Top 4 Baby Care Skills Every New Parent Should Master

There’s nothing quite like having a newborn baby at home. Watching them curl up and sleep, stare at the ceiling (like you live in the Sistine Chapel), and try to interact with you by making cute, adorable noises. But it’s no secret that they are also a lot of work. With great cuteness comes a whole lot of responsibilities, for the parents of course. And even the most mundane everyday tasks can get complicated and overwhelming. New parents mostly look forward to the first few months. You can experience issues with nursing your baby, their lack of sleep, crying sessions that go on well into the night and health complications, it’s all hard to handle. But there are some skills that you should pick up in order to survive these trying months.

Here are 4 baby care skills every parent should master:

1. How To Hold The Baby

How To Hold The Baby

Image: Shutterstock

The last thing you want is to be afraid of holding your own baby for fear of breaking their neck or dropping them on the floor (a very common fear among parents). So, it’s best to have a general idea of the right way to hold your little bundle of joy. You must be sure to handle them with care. The neck of your baby is the most delicate body part, so when you lift them up, keep your hand right under their head in order to support the neck. Since your baby cannot physically hold their head upright by themselves yet, the job is now yours, as most jobs are. Yay! Make sure to have one hand under the head and another under the waist while you carry them. Be careful of the soft spots on your newborn’s head.

2. How To Swaddle The Baby

How To Swaddle The Baby

Image: Shutterstock

To swaddle a baby, start by laying a soft, breathable blanket or swaddle cloth on a flat surface, forming a diamond shape. Place the baby’s shoulders at the top edge, ensuring their head is above the fabric. Fold one corner of the blanket over the baby’s body and tuck it snugly underneath, leaving their arms free.

Next, fold the bottom of the blanket up, covering the baby’s feet and legs while keeping their hips in a flexed, “frog-legged” position, which is important for healthy hip development. Finally, fold the remaining corner over the baby’s body and secure it, making sure it’s not too tight or restricting the baby’s chest movement. Properly swaddled, a baby can feel safe and secure, resembling the cozy environment of the womb, which often helps them sleep better and feel more at ease.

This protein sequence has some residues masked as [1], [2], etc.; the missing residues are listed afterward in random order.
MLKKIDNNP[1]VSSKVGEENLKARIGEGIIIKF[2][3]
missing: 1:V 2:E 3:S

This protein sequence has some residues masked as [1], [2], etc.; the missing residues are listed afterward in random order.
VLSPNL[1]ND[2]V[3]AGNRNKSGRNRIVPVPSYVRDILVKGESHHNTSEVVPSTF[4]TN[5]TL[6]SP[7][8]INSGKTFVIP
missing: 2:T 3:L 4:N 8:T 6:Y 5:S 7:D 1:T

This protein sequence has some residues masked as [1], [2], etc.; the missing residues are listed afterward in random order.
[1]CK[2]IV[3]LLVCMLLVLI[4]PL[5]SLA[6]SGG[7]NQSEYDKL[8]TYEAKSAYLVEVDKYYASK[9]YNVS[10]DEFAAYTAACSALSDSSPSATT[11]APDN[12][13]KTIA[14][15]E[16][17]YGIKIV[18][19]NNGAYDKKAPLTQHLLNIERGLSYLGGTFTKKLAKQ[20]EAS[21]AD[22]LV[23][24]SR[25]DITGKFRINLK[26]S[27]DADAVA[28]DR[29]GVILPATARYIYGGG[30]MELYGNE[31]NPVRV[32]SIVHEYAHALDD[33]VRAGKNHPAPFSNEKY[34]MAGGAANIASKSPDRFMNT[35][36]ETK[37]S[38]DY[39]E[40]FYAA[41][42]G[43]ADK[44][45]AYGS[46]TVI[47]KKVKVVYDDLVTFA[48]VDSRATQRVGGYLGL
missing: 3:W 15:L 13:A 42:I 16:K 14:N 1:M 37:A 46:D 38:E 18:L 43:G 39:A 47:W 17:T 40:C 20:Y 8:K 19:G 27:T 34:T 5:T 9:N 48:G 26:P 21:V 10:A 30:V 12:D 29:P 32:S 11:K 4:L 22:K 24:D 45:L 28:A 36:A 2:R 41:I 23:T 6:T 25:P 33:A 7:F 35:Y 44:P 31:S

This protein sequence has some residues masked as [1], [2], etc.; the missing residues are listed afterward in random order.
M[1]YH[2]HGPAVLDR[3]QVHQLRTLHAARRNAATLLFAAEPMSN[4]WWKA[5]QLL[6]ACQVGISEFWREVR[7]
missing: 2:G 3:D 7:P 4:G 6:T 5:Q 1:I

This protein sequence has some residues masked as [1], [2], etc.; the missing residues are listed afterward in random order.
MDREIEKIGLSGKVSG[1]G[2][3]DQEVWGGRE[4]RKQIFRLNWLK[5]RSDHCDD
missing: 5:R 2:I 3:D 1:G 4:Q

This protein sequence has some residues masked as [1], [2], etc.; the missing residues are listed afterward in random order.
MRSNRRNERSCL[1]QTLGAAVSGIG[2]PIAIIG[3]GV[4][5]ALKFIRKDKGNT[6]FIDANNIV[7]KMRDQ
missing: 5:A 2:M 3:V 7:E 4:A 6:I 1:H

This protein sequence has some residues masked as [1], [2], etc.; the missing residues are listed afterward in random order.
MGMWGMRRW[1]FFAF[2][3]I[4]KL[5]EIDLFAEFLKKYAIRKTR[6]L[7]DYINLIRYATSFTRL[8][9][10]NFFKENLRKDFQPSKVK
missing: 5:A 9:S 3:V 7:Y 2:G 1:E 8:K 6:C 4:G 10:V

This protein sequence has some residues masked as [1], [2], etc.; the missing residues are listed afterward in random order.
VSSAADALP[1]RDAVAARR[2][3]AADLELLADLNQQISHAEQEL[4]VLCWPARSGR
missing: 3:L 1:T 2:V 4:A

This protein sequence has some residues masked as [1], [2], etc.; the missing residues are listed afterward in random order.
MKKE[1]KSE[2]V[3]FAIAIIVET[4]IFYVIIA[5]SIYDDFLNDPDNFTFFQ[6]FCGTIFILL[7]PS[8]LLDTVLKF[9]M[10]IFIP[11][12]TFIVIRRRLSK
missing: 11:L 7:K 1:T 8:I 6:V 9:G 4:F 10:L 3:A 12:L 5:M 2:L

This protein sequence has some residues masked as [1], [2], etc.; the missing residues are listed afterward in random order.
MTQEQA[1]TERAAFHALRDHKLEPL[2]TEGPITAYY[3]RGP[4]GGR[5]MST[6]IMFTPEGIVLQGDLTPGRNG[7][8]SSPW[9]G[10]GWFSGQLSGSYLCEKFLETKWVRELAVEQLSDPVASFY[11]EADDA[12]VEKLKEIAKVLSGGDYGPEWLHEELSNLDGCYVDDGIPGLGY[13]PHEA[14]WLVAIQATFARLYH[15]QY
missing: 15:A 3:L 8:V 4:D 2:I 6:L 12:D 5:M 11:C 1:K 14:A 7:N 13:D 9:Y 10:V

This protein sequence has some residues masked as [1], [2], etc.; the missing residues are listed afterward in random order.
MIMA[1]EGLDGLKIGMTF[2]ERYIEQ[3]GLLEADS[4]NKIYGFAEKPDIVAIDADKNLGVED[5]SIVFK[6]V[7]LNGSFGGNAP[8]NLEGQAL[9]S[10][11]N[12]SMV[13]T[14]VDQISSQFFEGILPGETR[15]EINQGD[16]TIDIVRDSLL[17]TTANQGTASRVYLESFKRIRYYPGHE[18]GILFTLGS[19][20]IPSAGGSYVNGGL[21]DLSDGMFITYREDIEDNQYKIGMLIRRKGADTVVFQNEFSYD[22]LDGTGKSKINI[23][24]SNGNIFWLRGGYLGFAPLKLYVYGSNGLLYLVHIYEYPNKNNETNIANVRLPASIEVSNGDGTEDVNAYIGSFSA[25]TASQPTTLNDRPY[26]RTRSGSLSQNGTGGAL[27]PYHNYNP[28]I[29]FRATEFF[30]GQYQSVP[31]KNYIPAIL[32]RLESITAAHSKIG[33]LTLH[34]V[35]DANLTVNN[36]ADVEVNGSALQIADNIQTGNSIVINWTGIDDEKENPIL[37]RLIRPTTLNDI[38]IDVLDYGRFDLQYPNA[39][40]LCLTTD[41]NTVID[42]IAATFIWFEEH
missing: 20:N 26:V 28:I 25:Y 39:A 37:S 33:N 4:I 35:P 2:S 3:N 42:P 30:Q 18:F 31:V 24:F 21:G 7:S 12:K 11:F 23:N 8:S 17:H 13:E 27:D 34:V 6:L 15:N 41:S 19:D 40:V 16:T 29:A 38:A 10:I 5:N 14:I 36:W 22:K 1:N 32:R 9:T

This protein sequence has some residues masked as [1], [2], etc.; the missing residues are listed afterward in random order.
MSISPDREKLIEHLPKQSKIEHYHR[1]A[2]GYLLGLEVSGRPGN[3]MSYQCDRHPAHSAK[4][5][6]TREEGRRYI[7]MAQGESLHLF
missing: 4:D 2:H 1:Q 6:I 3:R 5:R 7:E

Always remember to leave enough room for the baby’s hips to move and breathe comfortably, and regularly check for signs of overheating to ensure their safety.

3. How To Bathe Your Baby

How To Bathe Your Baby

Image: Shutterstock

New parents are often scared of bathing your new baby, which is understandable. But it doesn’t have to be a terrifying process. In fact it can be quite enjoyable for you and your baby. It’s important to note that newborns only require sponge baths during their first few weeks of life. It is suggested that parents wait until after the umbilical cord has completely dried and falls off on its own to start giving your children full fledged tub baths. However, keep in mind that this is only an occasional tub bath. You most definitely don’t need to bathe the baby daily. Make sure to check the temperature of the water before you ease your baby into the tub.

4. How To Burp The Baby

How To Burp The Baby

Image: Shutterstock

Burping a baby is an essential part of infant care, as it helps release trapped air from their stomach.To burp a baby, start by holding them upright against your shoulder or sitting them on your lap. Gently rub their back using a soft and consistent rhythm.

Alternatively, you can cradle the baby in your arms with their chin resting on your hand and gently pat their back with your other hand. Be patient and observant during this process, as not all babies will burp immediately. Some may require more time and gentler handling, while others may burp more easily. After feeding, burping should be done to ensure that any swallowed air is released, reducing the likelihood of gassiness and fussiness in the baby.

Catering to the needs of your newborn can seem daunting and scary at first but it doesn’t have to be. With a few tricks up your sleeve, you’ll know exactly what your baby needs. Skills take time to master so be patient with yourself and practice as much as you can before your little one arrives. There’s no need to panic if you don’t have them down to a T in time, you can always learn with your baby in tow. Experience is the best way to learn anyway. Are there any other essentials you would have liked to know how to do before your newborn came home? Let us know in the comments section.

Was this article helpful?
The following two tabs change content below.